Journal of Sports Science and Medicine
Journal of Sports Science and Medicine
ISSN: 1303 - 2968   
Ios-APP Journal of Sports Science and Medicine
Androit-APP Journal of Sports Science and Medicine
Views
7831
Download
160
from September 2014
 
©Journal of Sports Science and Medicine (2012) 11, 468 - 474

Research article
The Effect of Instability Training on Knee Joint Proprioception and Core Strength
Mutlu Cuğ1, Emre Ak2, Recep Ali Özdemir3, Feza Korkusuz2, David G Behm4, 
Author Information
1 Physical Education and Sports Department, Cumhuriyet University, Sivas, Turkey
2 Middle East Technical University, Pysical Education and Sports, Ankara
3 Center for Neuromotor and Biomechanics Research and Department of Health & Human Performance, University of Houston, Houston, USA
4 School of Human Kinetics and Recreation Memorial University of Newfoundland, St. John’s Newfoundland, Canada

David G Behm
✉ School of Human Kinetics and Recreation, Memorial University of Newfoundland, St. John’s Newfoundland Canada A1M 3L8
Email: dbehm@mun.ca
Publish Date
Received: 20-04-2012
Accepted: 07-06-2012
Published (online): 01-09-2012
Share this article
 
 
ABSTRACT

Although there are many studies demonstrating increased trunk activation under unstable conditions, it is not known whether this increased activation would translate into meaningful trunk strength with a prolonged training program. Additionally, while balance-training programs have been shown to improve stability, their effect on specific joint proprioception is not clear. Thus the objective of this study was to examine training adaptations associated with a 10-week instability-training program. Participants were tested pre- and post-training for trunk extension and flexion strength and knee proprioception. Forty-three participants participated in either a 10-week (3 days per week) instability-training program using Swiss balls and body weight as resistance or a control group (n = 17). The trained group increased (p < 0. 05) trunk extension peak torque/body weight (23.6%) and total work output (20.1%) from pre- to post-training while the control group decreased by 6.8% and 6.7% respectively. The exercise group increased their trunk flexion peak torque/body weight ratios by 18.1% while the control group decreased by 0.4%. Knee proprioception (combined right and left joint repositioning) improved 44.7% from pre- to post-training (p = 0.0006) and persisted (21.5%) for 9 months post-training. In addition there was a side interaction with the position sense of the right knee at 9 months showing 32.1% (p = 0.03) less deviation from the reference angle than the right knee during pre-testing. An instability-training program using Swiss balls with body weight as resistance can provide prolonged improvements in joint proprioception and core strength in previously untrained individuals performing this novel training stress which would contribute to general health.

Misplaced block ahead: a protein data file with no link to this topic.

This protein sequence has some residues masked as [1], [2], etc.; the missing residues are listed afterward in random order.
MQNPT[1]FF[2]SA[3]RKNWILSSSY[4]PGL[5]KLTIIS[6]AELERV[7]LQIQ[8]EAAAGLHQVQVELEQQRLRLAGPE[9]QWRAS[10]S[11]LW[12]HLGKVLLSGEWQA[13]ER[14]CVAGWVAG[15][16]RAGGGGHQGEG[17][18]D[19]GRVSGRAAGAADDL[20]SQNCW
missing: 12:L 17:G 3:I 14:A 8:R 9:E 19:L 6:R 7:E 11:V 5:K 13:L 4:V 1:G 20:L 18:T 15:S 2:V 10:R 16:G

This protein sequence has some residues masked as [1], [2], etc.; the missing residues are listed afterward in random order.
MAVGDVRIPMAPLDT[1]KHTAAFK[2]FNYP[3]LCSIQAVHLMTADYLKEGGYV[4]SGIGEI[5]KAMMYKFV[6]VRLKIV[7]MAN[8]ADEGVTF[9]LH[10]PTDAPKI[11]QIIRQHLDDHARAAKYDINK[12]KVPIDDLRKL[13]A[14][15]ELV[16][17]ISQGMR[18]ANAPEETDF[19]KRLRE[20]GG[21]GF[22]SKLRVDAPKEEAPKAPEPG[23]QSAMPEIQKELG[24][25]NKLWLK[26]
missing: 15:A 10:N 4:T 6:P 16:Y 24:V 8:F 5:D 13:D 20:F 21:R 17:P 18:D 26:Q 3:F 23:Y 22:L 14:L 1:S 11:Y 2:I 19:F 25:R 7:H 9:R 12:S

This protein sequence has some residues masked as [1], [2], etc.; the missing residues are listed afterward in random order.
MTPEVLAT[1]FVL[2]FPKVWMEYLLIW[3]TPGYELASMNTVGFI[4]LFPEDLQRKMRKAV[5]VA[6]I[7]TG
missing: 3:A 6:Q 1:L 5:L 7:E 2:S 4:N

Key words: Instability resistance training, stability, back, abdominals


           Key Points
  • Although traditional free weight resistance exercises have been recommended as most beneficial for improving strength and power in athletes (Behm et al., ), an IT program using Swiss balls and body weight as a resistance may provide an alternative starting point for the sedentary untrained population.
  • As it is well documented that force or strength is decreased when unbalanced (Behm et al., ) and balance-training programs improve balance (Behm and Kean ), this type of instability RT program can provide significant adaptations to improve trunk strength especially with the untrained.
  • This type of training should also be incorporated into a new program as the improvements in joint proprioception may help protect from joint injuries over a protracted period.
  • The finding that improved joint proprioception persists for months after training should be emphasized to those individuals whose training is regularly or inconsistently interrupted.
 
 
Home Issues About Authors
Contact Current Editorial board Authors instructions
Email alerts In Press Mission For Reviewers
Archive Scope
Supplements Statistics
Most Read Articles
  Most Cited Articles
 
  
 
JSSM | Copyright 2001-2020 | All rights reserved. | LEGAL NOTICES | Publisher

It is forbidden the total or partial reproduction of this web site and the published materials, the treatment of its database, any kind of transition and for any means, either electronic, mechanic or other methods, without the previous written permission of the JSSM.

This work is licensed under a Creative Commons License Creative Commons Attribution-NonCommercial-NoDerivatives 4.0 International License.